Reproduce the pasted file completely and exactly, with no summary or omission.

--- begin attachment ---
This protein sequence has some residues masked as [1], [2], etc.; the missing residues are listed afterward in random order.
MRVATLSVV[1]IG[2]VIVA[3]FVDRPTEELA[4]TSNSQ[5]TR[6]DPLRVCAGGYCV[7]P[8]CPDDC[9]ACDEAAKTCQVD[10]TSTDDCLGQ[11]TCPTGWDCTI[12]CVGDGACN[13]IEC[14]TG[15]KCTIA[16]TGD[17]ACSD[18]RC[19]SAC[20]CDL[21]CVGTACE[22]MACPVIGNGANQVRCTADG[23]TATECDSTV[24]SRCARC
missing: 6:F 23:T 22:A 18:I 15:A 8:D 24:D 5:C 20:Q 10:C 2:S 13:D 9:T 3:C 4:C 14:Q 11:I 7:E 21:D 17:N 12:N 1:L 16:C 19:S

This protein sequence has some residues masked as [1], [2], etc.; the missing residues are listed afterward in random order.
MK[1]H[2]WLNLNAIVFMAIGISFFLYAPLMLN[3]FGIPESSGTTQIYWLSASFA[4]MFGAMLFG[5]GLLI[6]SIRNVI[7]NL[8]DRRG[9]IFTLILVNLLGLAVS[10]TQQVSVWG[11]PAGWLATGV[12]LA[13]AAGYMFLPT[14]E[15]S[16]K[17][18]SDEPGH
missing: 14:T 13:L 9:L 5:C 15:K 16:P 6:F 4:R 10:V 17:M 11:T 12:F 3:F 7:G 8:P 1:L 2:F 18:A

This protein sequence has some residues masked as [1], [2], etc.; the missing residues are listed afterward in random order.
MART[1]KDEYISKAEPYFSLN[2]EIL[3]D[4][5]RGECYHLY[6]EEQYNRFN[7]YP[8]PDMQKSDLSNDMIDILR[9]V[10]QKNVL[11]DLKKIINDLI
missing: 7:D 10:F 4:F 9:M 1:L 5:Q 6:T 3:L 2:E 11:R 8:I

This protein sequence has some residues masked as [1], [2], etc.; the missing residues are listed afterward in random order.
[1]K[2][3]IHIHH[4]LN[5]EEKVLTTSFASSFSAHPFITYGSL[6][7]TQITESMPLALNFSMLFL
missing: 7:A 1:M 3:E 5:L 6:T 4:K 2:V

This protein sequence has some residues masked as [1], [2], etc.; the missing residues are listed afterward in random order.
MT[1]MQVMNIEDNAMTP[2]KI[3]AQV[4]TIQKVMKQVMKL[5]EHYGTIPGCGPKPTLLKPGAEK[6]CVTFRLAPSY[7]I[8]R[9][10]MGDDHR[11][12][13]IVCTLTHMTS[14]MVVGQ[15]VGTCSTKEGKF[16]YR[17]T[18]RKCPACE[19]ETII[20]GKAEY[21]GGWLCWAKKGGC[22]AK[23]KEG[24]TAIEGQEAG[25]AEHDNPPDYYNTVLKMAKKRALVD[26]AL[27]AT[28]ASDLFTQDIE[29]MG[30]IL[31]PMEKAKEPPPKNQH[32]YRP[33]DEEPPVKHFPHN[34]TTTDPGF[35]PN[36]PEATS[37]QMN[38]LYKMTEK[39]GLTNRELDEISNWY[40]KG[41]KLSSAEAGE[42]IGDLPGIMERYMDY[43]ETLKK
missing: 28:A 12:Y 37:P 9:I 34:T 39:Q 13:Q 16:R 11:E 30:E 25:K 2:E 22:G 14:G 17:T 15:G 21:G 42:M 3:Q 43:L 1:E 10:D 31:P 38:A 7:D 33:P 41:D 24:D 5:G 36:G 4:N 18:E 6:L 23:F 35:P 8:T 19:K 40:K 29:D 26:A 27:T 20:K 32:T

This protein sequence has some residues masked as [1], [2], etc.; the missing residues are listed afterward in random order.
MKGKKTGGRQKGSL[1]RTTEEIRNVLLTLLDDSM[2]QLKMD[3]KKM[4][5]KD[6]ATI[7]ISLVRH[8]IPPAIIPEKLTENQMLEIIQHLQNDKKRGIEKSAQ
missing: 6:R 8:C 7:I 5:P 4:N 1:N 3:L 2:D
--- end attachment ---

This protein sequence has some residues masked as [1], [2], etc.; the missing residues are listed afterward in random order.
MRVATLSVV[1]IG[2]VIVA[3]FVDRPTEELA[4]TSNSQ[5]TR[6]DPLRVCAGGYCV[7]P[8]CPDDC[9]ACDEAAKTCQVD[10]TSTDDCLGQ[11]TCPTGWDCTI[12]CVGDGACN[13]IEC[14]TG[15]KCTIA[16]TGD[17]ACSD[18]RC[19]SAC[20]CDL[21]CVGTACE[22]MACPVIGNGANQVRCTADG[23]TATECDSTV[24]SRCARC
missing: 6:F 23:T 22:A 18:I 15:A 8:D 24:D 5:C 20:Q 10:C 2:S 13:D 9:T 3:C 4:C 14:Q 11:I 7:E 21:D 17:N 12:N 1:L 16:C 19:S

This protein sequence has some residues masked as [1], [2], etc.; the missing residues are listed afterward in random order.
MK[1]H[2]WLNLNAIVFMAIGISFFLYAPLMLN[3]FGIPESSGTTQIYWLSASFA[4]MFGAMLFG[5]GLLI[6]SIRNVI[7]NL[8]DRRG[9]IFTLILVNLLGLAVS[10]TQQVSVWG[11]PAGWLATGV[12]LA[13]AAGYMFLPT[14]E[15]S[16]K[17][18]SDEPGH
missing: 14:T 13:L 9:L 5:C 15:K 16:P 6:F 4:R 10:V 17:M 11:T 12:F 3:F 7:G 8:P 1:L 2:F 18:A

This protein sequence has some residues masked as [1], [2], etc.; the missing residues are listed afterward in random order.
MART[1]KDEYISKAEPYFSLN[2]EIL[3]D[4][5]RGECYHLY[6]EEQYNRFN[7]YP[8]PDMQKSDLSNDMIDILR[9]V[10]QKNVL[11]DLKKIINDLI
missing: 7:D 10:F 4:F 9:M 1:L 5:Q 6:T 3:L 2:E 11:R 8:I

This protein sequence has some residues masked as [1], [2], etc.; the missing residues are listed afterward in random order.
[1]K[2][3]IHIHH[4]LN[5]EEKVLTTSFASSFSAHPFITYGSL[6][7]TQITESMPLALNFSMLFL
missing: 7:A 1:M 3:E 5:L 6:T 4:K 2:V

This protein sequence has some residues masked as [1], [2], etc.; the missing residues are listed afterward in random order.
MT[1]MQVMNIEDNAMTP[2]KI[3]AQV[4]TIQKVMKQVMKL[5]EHYGTIPGCGPKPTLLKPGAEK[6]CVTFRLAPSY[7]I[8]R[9][10]MGDDHR[11][12][13]IVCTLTHMTS[14]MVVGQ[15]VGTCSTKEGKF[16]YR[17]T[18]RKCPACE[19]ETII[20]GKAEY[21]GGWLCWAKKGGC[22]AK[23]KEG[24]TAIEGQEAG[25]AEHDNPPDYYNTVLKMAKKRALVD[26]AL[27]AT[28]ASDLFTQDIE[29]MG[30]IL[31]PMEKAKEPPPKNQH[32]YRP[33]DEEPPVKHFPHN[34]TTTDPGF[35]PN[36]PEATS[37]QMN[38]LYKMTEK[39]GLTNRELDEISNWY[40]KG[41]KLSSAEAGE[42]IGDLPGIMERYMDY[43]ETLKK
missing: 28:A 12:Y 37:P 9:I 34:T 39:Q 13:Q 16:R 11:E 30:E 25:K 2:E 22:G 14:G 17:T 15:G 21:G 42:M 3:Q 43:L 1:E 10:D 31:P 38:A 7:D 33:P 41:D 24:D 5:G 36:G 4:N 18:E 6:L 23:F 35:P 8:T 19:K 40:K 29:D 26:A 27:T 20:K 32:T

This protein sequence has some residues masked as [1], [2], etc.; the missing residues are listed afterward in random order.
MKGKKTGGRQKGSL[1]RTTEEIRNVLLTLLDDSM[2]QLKMD[3]KKM[4][5]KD[6]ATI[7]ISLVRH[8]IPPAIIPEKLTENQMLEIIQHLQNDKKRGIEKSAQ
missing: 6:R 8:C 7:I 5:P 4:N 1:N 3:L 2:D